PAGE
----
In this lesson, students use a teacher created tub, charts, and cards to understand the concept of "Then and Now."
In this lesson, students will review cardinal directions and/or positional words when giving directions to a partner on how to navigate from one marked square and another on a paper grid sheet.
In this lesson, students create thought bubbles for either the brother or the sister from Patricia Polacco's story, "My Rotten, Red-Headed, Older Brother".
In this unit, students will be reading and writing myths following the structure of short stories and eventually publishing their own work.
The 7th grade poetry unit gives an in-depth approach to poetry. Included are worksheets, rubrics, and answers keys where applicable along with CCSS literature examples.
In this activity students identify the different relationships that can be found in a community and create a class Community ABC Book.
Students will learn how transactions affect owner’s equity in a proprietorship. Students will be introduced to how revenue from sales affects owner’s equity. Students will also learn how different expenses and withdrawals affect owner’s equity.
- Business, Finance and Information Technology Education
- Material Type:
- Lesson Plan
- Utah Education Network
- Nicole Reitz-Larsen
- Date Added:
This resource is a lesson plan in which students will use clues from bird beaks and feet to design a bird. They will then write about the environment of that bird and how its structures enable it to survive.
In this lesson, students learn to solve addition word problems within 10 using the engaging book by Jill Anderson Adding with Sebastian Pig and Friends At the Circus. This is the first in a series of four lessons on adding and subtracting within 10.
This resource is a lesson plan in which a balloon covered flask with water is heated. Changes are recorded. There will be changes in the states of matter and a volume change while the total mass stays the same.
In this unit, students will explore literature about Africa and exhibit an interest in learning more about it. This unit will introduce them to the seven continents of the world.
This resource is a lesson plan in which, using a bottle and a hard boiled egg, students will see that air exerts pressure. They will analyze evidence about particles of matter and demonstrate the role of motion in the particulate description of matter.
In this lesson, students write and evaluate algebraic expressions at specific values. They will also use variables to represent numbers and write expressions when solving a real-world or mathematical problem.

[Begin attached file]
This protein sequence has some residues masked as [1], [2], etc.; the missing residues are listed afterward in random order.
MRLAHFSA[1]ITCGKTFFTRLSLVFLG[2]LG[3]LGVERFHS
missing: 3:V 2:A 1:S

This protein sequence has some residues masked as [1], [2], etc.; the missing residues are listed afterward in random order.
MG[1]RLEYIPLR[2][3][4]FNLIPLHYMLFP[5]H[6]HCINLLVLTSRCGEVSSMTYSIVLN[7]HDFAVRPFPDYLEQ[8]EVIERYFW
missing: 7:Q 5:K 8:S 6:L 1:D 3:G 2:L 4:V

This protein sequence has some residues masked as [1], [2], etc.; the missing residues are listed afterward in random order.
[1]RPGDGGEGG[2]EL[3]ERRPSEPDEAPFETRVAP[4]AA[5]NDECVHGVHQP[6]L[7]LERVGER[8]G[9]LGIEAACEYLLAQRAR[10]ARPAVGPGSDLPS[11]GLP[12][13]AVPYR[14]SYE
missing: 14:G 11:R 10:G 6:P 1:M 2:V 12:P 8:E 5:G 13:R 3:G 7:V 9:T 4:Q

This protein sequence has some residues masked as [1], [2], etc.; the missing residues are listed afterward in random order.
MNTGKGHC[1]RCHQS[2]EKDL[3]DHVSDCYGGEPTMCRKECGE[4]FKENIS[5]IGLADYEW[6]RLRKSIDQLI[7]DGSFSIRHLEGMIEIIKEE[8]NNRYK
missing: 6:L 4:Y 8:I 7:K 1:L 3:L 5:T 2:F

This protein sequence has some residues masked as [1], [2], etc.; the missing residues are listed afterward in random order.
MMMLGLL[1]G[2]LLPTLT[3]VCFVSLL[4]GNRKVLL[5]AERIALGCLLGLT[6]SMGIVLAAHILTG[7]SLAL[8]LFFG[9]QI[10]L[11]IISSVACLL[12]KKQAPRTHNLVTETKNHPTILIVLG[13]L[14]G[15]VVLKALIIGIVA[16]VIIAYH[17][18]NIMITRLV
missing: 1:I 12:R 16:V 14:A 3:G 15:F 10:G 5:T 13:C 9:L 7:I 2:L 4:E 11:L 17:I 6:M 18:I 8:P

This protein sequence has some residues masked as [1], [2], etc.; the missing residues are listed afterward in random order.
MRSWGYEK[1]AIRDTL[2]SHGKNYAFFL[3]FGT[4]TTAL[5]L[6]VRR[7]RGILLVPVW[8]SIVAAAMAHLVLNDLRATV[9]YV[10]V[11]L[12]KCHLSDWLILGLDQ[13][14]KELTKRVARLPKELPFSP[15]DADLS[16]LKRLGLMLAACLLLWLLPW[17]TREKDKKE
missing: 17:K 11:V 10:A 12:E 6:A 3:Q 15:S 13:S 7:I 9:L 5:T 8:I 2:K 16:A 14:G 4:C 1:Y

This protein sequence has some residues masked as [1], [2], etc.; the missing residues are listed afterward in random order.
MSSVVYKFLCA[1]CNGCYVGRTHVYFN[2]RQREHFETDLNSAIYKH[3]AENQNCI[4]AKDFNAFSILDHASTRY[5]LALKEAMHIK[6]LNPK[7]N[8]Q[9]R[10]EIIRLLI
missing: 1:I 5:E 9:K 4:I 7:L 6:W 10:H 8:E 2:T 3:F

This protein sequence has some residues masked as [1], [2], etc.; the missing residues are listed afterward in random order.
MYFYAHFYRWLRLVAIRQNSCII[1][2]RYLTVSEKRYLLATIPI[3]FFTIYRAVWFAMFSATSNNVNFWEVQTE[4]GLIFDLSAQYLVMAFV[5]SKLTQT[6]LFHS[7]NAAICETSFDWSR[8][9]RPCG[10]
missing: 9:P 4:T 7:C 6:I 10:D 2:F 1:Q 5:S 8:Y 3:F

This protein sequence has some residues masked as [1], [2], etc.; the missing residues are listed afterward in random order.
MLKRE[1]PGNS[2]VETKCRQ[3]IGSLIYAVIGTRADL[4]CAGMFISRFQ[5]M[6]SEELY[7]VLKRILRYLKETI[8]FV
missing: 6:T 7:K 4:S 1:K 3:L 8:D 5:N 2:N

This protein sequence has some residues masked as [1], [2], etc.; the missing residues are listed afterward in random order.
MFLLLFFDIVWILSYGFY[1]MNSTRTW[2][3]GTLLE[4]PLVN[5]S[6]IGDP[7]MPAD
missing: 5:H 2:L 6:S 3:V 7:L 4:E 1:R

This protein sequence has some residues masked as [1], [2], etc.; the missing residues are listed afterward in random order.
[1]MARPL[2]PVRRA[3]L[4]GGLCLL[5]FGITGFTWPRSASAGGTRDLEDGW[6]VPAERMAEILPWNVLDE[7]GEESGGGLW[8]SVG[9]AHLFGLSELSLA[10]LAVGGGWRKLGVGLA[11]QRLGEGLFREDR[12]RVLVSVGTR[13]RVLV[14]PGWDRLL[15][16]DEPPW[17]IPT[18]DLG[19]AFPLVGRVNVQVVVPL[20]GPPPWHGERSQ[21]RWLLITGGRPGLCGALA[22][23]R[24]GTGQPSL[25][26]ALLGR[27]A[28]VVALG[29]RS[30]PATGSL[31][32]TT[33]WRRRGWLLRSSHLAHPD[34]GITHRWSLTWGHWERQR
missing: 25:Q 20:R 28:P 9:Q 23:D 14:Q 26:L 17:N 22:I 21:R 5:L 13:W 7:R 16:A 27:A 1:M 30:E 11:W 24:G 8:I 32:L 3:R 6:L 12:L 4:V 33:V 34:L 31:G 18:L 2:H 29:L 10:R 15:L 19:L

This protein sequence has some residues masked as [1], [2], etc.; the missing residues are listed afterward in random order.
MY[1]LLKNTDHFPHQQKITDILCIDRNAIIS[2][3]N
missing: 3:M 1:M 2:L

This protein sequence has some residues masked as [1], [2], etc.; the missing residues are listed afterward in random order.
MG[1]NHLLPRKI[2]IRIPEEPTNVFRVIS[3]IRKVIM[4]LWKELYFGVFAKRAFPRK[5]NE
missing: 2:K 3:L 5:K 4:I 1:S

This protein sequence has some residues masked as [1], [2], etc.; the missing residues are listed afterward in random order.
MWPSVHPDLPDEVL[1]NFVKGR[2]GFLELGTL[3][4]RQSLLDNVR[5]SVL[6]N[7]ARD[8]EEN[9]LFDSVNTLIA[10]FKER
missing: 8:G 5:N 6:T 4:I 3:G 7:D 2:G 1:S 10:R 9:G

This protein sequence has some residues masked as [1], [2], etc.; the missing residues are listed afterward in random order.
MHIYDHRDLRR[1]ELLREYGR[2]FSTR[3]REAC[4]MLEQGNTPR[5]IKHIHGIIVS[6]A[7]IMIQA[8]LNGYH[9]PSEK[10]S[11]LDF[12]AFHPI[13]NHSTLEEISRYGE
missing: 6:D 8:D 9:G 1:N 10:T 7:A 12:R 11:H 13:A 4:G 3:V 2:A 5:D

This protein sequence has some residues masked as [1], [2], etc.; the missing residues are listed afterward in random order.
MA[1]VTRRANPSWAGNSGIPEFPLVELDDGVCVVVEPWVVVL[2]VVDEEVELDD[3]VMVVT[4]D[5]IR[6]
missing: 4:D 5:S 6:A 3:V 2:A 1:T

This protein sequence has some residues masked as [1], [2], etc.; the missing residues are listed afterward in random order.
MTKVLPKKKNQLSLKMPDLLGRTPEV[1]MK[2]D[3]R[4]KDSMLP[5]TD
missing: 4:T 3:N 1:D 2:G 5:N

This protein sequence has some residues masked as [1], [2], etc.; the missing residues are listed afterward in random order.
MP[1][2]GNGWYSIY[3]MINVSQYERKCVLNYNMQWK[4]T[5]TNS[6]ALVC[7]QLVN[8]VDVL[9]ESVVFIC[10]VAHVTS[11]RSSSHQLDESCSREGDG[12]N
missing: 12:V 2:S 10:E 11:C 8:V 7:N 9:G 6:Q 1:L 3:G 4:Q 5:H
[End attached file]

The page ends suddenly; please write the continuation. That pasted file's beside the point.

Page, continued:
In this lesson, students create a personal narrative by generating ideas for writing from their personal experiences, write details of their experience in an organized manner, and revise their draft to add details.
In this lesson, students will explore the pattern of day and night by participating in a variety of hands on activities and class discussions. Students will discuss, sort, and sequence day and night activity picture cards, work in groups to create daytime and nighttime posters, sing a song about day and night, and explore the changing position of their shadows outside. All lesson materials are included.
Students will explore the difference between wants and needs as they decide what they will be taking to Grandma's house. Students will recognize that people have basic needs (food, shelter, and clothing) and wants (toys, games, treats). The assessment plan attachments includes wants and needs chart and picture cards.
In this lesson, students will sort rocks. Students will sort based on hardness, texture, layering, and particle size. Students will also play a rock Bingo game.
In this lesson, students analyze the allusions, slang, and literary analogies used in "Raymond's Run" by Toni Cade Bambara. To extend understanding, they will then write their own allusions and analogies.
This resource includes an extended lesson designed to help students engage with ideals relative to the “American Dream”. The lesson is largely designed to accompany a reading of the novel The Great Gatsby. Students will read articles that discuss the “American Dream” prior to writing their own argumentative essay.
This resource includes a lesson designed to provide instruction to learners in drawing conclusions about what they see. Students will view media prior to responding through writing. Students will form conclusions based upon what they could conclude through their viewing.
In this lesson, students will understand how ancient civilizations developed based on the local physical features and how the boundaries of early civilizations compare to their modern counterparts.
In this lesson, students recognize the cultural contributions of ancient Greek and Roman mythology and drama. They will read and analyze a myth and then create a puppet skit to demonstrate the myth.
In this lesson students will explore adaptations that animals have that help them survive in their environment. Students will build understanding by identifying adaptations as described in two folk tales and sorting descriptions of adaptations into categories of their choice. They will then compare and contrast the snowshoe hare and the cottontail rabbit. Students will work in groups to research and organize information they gather about the two animals, summarizing their research in their science journals. In an associated activity, "Camouflage: An Adaptation of Survival," students simulate the use of camouflage as a survival adaptation.
In this lesson, students will sort pictures or small plastic animals into groups. Students classify animals as to where they live; whether they have scales, feathers, or hair; and whether they have hands, wings, flippers, or fins.
This page contains notes on Anne Frank: The Diary of a Young Girl, with strategies for approach, lesson ideas, suggestions for discussion and projects, and ways to tie the content to modern day issues.